Grantee name: The Global Press Institute

Mission: The Global Press Institute (GPI) is an award-winning, high-impact social venture that uses journalism as a development tool to educate, employ and empower women in the developing world to produce high-quality local news coverage that elevates global awareness and ignites social change. GPI operates 41 independent news desks across the world.

Location: Global


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Channel Grants: In 2016 Channel made a grant to the Global Press Institute to support GPI's Regional Program Managers in Africa and Asia along with ongoing GPI News Bureau content production in Uganda and Sri Lanka. (2016)

In 2015 Channel made a grant to the Global Press Institute to continue supporting their Asia news desks and two major editorial initiatives, Women in Politics and LGBT issues. These global series included story packages from every GPI country around the world in a combination of narrative, video, photos and data-based story assets including interactive maps and infographics. (2015)

In 2014 Channel made a grant to the Global Press Institute in order to support the regional news hub in Sri Lanka and to suppor journalists and content production there and in several other post-conflict news desks – Uganda, the Democratic Republic of Congo, and Guatemala. (2014)

In 2013 Channel made a grant to the Global Press Institute to provide support for expanding their video journalism training and production in Sri Lanka as well as ongoing support for the Uganda and Sri Lanka News Desks. (2013)

In 2012 Channel made a grant to the Global Press Institute to support journalist and video training for GPI reporters in Uganda and Kashmir as well as ongoing support for the Uganda and Sri Lanka News Desks. (2012)

In 2011 Channel made a grant to the Global Press Institute to support 1) continued content creation out of the Uganda and Sri Lanka News Desks in Kampala and Colombo; 2) expansion of the Gender and Post-Conflict Reporting Training Program to four additional sites in Egypt, Liberia, Kosovo and Kashmir; and 3) hiring and capacity building of regional editors in East Africa and South America in order to boost content production, training projects, and global presence. (2011)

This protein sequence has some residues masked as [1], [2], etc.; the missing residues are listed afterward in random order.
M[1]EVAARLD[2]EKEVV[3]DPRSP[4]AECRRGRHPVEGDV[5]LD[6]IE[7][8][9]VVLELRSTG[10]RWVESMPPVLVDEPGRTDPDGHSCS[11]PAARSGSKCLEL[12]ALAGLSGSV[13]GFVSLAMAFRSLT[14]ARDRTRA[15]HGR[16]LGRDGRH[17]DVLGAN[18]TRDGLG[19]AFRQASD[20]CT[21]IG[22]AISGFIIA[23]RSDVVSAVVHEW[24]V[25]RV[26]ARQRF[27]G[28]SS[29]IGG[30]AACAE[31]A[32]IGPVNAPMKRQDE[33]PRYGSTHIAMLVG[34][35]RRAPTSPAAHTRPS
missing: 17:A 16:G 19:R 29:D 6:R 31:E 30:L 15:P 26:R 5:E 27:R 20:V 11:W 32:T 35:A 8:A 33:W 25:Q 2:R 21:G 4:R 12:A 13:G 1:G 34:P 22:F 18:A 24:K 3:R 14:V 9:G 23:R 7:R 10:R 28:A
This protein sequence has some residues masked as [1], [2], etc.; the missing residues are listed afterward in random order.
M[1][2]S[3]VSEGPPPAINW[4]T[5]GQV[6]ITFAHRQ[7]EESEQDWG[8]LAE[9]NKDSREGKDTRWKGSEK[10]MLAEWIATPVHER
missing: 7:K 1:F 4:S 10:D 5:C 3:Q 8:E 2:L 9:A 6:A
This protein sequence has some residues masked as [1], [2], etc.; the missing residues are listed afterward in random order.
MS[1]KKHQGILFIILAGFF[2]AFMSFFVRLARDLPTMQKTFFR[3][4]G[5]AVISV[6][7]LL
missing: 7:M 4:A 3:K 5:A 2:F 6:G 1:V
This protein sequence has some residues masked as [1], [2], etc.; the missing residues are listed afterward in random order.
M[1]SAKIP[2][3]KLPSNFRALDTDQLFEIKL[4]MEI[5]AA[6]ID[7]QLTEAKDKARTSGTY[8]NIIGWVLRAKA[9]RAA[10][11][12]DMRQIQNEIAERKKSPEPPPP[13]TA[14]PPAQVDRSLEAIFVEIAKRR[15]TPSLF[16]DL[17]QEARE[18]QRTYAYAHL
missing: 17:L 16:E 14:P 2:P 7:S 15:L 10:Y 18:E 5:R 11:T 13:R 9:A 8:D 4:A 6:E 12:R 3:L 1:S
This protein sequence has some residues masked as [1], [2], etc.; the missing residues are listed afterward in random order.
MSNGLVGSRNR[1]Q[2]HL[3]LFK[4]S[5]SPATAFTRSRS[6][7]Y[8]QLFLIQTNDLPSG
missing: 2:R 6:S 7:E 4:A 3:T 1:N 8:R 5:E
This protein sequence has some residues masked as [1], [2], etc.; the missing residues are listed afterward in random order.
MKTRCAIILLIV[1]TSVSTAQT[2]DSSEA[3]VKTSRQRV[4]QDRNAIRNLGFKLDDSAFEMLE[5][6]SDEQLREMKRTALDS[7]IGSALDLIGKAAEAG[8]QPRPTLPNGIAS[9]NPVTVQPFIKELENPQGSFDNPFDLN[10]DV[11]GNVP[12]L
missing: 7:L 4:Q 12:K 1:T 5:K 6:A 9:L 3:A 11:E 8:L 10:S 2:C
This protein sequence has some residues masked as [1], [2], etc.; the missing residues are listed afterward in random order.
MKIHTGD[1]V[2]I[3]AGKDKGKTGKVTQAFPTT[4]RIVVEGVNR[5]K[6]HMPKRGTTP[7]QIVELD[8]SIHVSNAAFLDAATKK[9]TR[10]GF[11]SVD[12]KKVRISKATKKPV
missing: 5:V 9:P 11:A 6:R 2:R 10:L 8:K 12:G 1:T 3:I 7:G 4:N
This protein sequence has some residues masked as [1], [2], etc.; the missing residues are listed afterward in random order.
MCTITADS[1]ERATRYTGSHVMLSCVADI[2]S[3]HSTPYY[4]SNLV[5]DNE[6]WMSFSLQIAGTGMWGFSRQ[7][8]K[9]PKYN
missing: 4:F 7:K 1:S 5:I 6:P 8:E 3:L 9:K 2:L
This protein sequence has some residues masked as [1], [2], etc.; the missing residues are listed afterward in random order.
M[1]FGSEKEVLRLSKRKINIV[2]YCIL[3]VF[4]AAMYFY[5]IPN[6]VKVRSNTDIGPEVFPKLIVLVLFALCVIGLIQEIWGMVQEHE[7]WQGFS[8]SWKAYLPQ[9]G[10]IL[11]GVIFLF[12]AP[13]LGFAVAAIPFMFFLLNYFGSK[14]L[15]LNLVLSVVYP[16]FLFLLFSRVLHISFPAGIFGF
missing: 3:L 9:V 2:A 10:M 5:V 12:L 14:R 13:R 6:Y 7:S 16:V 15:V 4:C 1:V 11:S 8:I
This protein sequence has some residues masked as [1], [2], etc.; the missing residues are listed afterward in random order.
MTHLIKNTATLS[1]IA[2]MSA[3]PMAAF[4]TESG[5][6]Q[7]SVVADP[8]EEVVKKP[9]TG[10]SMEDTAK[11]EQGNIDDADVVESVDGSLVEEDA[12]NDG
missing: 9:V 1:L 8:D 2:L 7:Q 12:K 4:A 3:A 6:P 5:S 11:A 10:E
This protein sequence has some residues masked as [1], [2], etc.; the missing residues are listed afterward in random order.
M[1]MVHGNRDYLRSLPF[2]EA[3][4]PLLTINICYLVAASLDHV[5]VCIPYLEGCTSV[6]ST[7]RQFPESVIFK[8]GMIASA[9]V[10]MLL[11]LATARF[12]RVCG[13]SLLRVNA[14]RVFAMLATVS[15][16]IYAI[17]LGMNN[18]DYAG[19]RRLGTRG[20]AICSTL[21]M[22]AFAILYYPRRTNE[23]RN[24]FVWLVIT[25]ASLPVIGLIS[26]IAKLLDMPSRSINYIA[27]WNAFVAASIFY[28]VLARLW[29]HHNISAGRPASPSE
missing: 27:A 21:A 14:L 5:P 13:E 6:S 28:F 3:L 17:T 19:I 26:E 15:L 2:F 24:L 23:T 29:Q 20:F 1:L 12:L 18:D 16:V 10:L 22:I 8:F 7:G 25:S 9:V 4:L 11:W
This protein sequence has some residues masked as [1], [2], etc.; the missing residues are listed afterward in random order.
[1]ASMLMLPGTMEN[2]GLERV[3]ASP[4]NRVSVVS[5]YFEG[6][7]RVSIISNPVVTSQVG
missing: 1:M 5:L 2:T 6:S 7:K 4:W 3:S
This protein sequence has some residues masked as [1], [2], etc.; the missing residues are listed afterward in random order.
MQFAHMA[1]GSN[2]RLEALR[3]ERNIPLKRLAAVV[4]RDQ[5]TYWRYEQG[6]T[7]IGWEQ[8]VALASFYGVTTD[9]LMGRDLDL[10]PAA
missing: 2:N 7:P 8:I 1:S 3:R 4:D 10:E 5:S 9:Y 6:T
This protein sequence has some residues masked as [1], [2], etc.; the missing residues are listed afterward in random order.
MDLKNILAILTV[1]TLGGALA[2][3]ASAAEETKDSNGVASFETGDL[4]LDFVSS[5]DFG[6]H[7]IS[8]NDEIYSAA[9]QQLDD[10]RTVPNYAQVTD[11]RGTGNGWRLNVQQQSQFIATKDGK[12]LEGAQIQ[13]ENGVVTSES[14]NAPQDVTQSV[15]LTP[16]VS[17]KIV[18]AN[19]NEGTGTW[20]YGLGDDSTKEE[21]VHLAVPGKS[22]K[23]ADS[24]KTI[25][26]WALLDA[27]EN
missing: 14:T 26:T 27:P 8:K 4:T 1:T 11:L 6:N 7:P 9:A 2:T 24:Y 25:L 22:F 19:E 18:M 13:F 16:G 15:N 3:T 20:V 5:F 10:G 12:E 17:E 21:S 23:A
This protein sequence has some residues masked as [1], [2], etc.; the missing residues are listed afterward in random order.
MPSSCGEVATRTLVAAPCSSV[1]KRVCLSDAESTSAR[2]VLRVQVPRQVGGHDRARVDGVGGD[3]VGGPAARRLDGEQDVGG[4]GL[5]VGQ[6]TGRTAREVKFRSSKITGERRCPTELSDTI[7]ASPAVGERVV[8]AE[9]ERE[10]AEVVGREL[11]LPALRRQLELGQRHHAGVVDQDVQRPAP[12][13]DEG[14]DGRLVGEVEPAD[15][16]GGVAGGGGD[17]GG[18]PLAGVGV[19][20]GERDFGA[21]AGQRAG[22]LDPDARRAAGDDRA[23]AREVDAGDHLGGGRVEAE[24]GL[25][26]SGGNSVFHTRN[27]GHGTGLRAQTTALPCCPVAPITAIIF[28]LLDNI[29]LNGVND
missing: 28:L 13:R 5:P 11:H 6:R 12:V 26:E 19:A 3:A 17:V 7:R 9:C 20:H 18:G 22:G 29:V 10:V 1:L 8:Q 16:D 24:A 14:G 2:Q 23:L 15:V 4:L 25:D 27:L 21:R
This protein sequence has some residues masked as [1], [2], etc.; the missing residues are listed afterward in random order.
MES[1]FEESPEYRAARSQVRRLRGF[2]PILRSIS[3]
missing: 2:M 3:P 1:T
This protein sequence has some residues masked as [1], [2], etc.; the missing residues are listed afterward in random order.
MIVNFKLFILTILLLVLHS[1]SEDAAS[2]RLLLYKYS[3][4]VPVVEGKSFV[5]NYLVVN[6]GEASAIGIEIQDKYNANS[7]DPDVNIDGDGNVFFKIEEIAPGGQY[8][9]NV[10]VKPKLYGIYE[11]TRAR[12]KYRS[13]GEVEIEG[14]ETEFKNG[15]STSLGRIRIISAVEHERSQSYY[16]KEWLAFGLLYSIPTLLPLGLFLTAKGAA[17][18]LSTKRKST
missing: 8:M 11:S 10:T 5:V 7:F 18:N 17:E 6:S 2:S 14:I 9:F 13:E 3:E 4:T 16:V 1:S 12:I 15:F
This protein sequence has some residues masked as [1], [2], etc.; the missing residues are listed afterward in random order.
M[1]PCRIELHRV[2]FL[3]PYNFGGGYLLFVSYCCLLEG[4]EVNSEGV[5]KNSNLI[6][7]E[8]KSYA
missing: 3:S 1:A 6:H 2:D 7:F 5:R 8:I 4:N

In 2010 Channel made a grant to the Global Press Institute for the purposes of supporting the creation and implementation of a multi-faceted topical journalism training and employment program, “Reporting Gender Issues in Post-Conflict Regions,” to be implemented in two Press Institute News Desk Sites – Sri Lanka and Uganda. (2010)

To read news stories written by GPI reporters from around the world, check out the Global Press Journal. The Global Press News Service is the syndication division.

Awards: In May 2013, Global Press Institute (GPI) founder Cristi Hegranes was named one of the five 2013 Ashoka Fellows who are recognized for their innovative solutions to society’s most pressing social problems.

In 2012 Cristi Hegranes, founder and executive director of the Global Press Institute (GPI), won the prestigious Young Innovator for Social Justice Prize from Grinnell College. The prize, which received nominations from 45 countries, honors three individuals under the age of 40 who have demonstrated leadership in their fields and who show creativity, commitment and extraordinary accomplishment in affecting positive social change. The prize includes a $100,000 award. Watch this video to find out more about GPI and the award.

In 2011 Gertrude Pswarayi, a reporter at GPI's Zimbabwe News Desk, won the Kurt Schork Award in the local reporter category for her piece "Political Rape Survivors Come Forward in Advance of 2011 Election," an article published by GPI last December about women who were raped and exploited as a tool of political persecution in Zimbabwe, a country with "zero tolerance for the journalism of revelation," the judges noted. The Kurt Schork Memorial Awards are the world's only journalism prize that specifically honors foreign news by reporters living and working in the developing world and countries in transition.

In 2011 Ugandan GPI reporter Jackee Budesta Batanda was named the 2011-2012 Elizabeth Neuffer Fellow by the International Women's Media Foundation. She received special commendation for her reporting on acid attacks on women as "revenge crimes" and the targeted murder of albinos. After training with GPI (at the Channel-supported workshop on Reporting Gender Issues in Post-Conflict Regions), Batanda became determined to report and research “closing media spaces in African nations” during the fellowship when she studies at the Massachusetts Institute of Technology’s Center for International Studies and other Boston-area universities. Batanda, 31, plans to create a reporting skills workshop for Ugandan journalists after her seven-month fellowship.

in 2011 GPI founder Cristi Hegranes won a Jefferson Award for Public Service "for using journalism as a catalyst for economic empowerment, global awareness, and social change." Hegranes and the organization which has so far trained and employed 114 women in 24 countries to be journalists are featured in a May 11, 2011 CBS News story and news clip.